Al Clark began running marathons in his 50s. His love of running and his enthusiasm for helping others learn to “run for the fun of it” made him an inspiration to his friends, family and all of those who had the pleasure to run alongside him in the WRM and other races around the country.
In loving tribute to Al’s dedication, determination and love for running, the Whiskey Row Marathon Committee honors one runner each year who exemplifies some of the characteristics that best defined Al as a man, a runner and a friend.
Al Clark award winner will be announced Friday, October 8, 2021, 6:30pm at the YMCA.
January 22, 1914 -December 24, 2003
Al started running track in high school in Orange, California. He was an excellent runner and almost made the 1932 Los Angeles Olympics and started running marathons when he was in his 50s. Al would train by running from his job in LA County to his home in Orange. While running home from work before dawn, Al was stopped several times by the police as a suspicious character possibly running from the scene of a crime. The LA police could not believe what he was doing and began keeping an eye out and offering him protection from time to time. Al joined a senior track club at Chapman College in Orange and did some long distance relay races to Las Vegas, sponsored by one of the big hotels. In 1976, the relay team ran across the United States with only 5 members on the team. He ran two marathons at the age of 75 in a period of two days with a finish time of 3 1/2 hours each. Al loved to run and never pushed himself too hard. There were many races where 30 and 40 year olds came in and collapsed, while Al would come in with a group of runners who had been chatting with him the last 5 miles.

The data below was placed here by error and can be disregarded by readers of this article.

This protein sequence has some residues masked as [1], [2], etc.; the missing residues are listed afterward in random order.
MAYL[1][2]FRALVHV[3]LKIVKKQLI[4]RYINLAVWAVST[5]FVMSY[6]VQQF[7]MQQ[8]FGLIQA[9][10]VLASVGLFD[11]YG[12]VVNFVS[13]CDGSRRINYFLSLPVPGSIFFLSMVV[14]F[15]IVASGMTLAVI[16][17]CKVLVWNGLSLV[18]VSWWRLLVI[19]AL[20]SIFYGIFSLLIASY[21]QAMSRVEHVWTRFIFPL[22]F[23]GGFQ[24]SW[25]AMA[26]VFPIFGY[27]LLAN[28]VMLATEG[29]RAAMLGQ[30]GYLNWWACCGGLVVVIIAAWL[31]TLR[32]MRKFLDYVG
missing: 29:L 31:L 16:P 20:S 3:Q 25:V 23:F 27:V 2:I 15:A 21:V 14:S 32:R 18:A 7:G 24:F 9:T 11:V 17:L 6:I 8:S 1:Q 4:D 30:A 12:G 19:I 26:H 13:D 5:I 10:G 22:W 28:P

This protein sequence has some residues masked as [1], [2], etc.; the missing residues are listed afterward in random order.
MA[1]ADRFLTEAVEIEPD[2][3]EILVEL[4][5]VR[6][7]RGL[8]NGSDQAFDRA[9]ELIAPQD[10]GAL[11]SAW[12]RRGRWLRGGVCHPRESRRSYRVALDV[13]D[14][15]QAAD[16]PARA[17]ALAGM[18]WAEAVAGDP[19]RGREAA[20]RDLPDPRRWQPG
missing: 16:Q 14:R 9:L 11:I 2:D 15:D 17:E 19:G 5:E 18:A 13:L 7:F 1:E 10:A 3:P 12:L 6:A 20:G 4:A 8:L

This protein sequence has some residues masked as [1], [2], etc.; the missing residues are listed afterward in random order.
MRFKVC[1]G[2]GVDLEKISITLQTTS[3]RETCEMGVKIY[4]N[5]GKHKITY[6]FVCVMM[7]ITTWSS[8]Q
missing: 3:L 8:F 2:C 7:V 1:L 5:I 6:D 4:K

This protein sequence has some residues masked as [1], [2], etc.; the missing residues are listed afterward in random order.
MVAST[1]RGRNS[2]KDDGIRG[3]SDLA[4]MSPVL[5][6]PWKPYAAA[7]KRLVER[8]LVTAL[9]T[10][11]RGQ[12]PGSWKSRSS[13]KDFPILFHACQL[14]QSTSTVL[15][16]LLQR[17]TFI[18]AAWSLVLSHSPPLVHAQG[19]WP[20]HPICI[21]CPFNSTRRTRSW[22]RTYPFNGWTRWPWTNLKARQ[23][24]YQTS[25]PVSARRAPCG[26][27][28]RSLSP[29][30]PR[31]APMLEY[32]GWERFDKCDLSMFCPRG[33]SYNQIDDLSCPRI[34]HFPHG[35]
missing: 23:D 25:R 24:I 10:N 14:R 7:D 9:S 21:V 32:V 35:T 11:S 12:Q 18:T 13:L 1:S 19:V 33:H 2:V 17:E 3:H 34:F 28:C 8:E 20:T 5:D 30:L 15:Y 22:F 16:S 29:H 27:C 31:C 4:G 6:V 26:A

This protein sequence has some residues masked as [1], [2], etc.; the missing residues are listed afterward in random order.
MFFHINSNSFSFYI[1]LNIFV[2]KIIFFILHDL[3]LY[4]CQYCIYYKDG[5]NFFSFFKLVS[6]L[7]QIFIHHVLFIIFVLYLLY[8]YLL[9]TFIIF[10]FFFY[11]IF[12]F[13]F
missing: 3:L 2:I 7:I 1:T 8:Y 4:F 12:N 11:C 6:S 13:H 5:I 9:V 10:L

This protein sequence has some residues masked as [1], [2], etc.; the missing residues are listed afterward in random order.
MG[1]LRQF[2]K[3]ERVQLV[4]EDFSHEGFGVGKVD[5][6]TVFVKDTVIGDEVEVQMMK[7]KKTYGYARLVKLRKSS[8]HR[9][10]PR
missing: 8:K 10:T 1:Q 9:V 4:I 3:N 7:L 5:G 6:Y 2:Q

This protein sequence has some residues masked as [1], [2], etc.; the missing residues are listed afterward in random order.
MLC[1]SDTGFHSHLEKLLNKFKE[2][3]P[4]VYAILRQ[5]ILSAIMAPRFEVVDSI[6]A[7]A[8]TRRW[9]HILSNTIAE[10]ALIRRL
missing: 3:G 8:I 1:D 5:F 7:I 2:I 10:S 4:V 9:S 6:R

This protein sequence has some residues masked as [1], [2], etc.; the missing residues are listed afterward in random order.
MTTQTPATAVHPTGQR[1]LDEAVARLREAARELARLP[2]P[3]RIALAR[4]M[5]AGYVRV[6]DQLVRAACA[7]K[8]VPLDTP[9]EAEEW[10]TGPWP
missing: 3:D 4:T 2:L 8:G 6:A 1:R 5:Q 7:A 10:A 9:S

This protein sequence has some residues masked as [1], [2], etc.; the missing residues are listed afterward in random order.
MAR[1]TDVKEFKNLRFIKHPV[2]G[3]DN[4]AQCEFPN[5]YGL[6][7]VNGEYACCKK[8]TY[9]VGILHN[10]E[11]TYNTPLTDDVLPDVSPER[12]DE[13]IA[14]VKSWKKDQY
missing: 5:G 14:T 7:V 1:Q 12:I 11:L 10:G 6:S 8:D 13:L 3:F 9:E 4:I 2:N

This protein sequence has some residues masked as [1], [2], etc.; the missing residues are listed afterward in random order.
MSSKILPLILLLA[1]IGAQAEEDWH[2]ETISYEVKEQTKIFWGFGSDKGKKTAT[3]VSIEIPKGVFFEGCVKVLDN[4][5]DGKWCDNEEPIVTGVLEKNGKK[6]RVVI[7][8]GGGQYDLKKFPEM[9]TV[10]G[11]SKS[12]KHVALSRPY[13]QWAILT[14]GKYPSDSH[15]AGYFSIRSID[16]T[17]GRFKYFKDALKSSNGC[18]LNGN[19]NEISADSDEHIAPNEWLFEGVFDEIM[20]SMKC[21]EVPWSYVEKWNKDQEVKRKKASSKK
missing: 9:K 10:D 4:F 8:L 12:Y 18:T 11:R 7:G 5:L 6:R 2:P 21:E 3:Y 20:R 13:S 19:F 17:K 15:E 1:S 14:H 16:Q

Whiskey Row Marathon
Al Clark loved the Whiskey Row Marathon and all of the runners who came year after year. You could always find him at race headquarters the night before the race reminiscing about old times. Initially, Al would register for the 5:00 am early start. As years went on, 5:00 became 4:00 and then 3:00 so that he could cross the finish line by noon.
Prescott Police and Fire Department would take bets as to whether Al would finish each year. Some of them would razz him saying “give it up old man, we need to open the road”. That would spur him on at just the right moment. The race announcer would always say “Here comes Al Clark” as rounded the last corner. The enthusiastic crowd would greet him with a thunderous applause welcoming him across the finish line.
Al was an Inspiration to All
Al encouraged one young Yavapai runner who had been in a car accident to “run for the fun of it” and not just to win. Al inspired many runners to run for fun by his dedication and determination to continue running until his death in 2003. Al’s running reflected his love and respect for nature. Al was a keen observer and admirer of native plants and would share his knowledge with anyone who was lucky enough to catch him standing still.
2019 - Mark Shields
2018 - Celia Erickson
2017 - Carol Reeve
2016 - Ernest Andrus
2015 - Craig Davidson
2014 - Patrick Schutte
2013 - Dan Pemble
2012 - Heidi Schuette
2011 - Erik Barnes
2010 - Steve Orth
2009 - Ken Ekman
2008 - Fred Cohen
2007 - Gheral Brownlow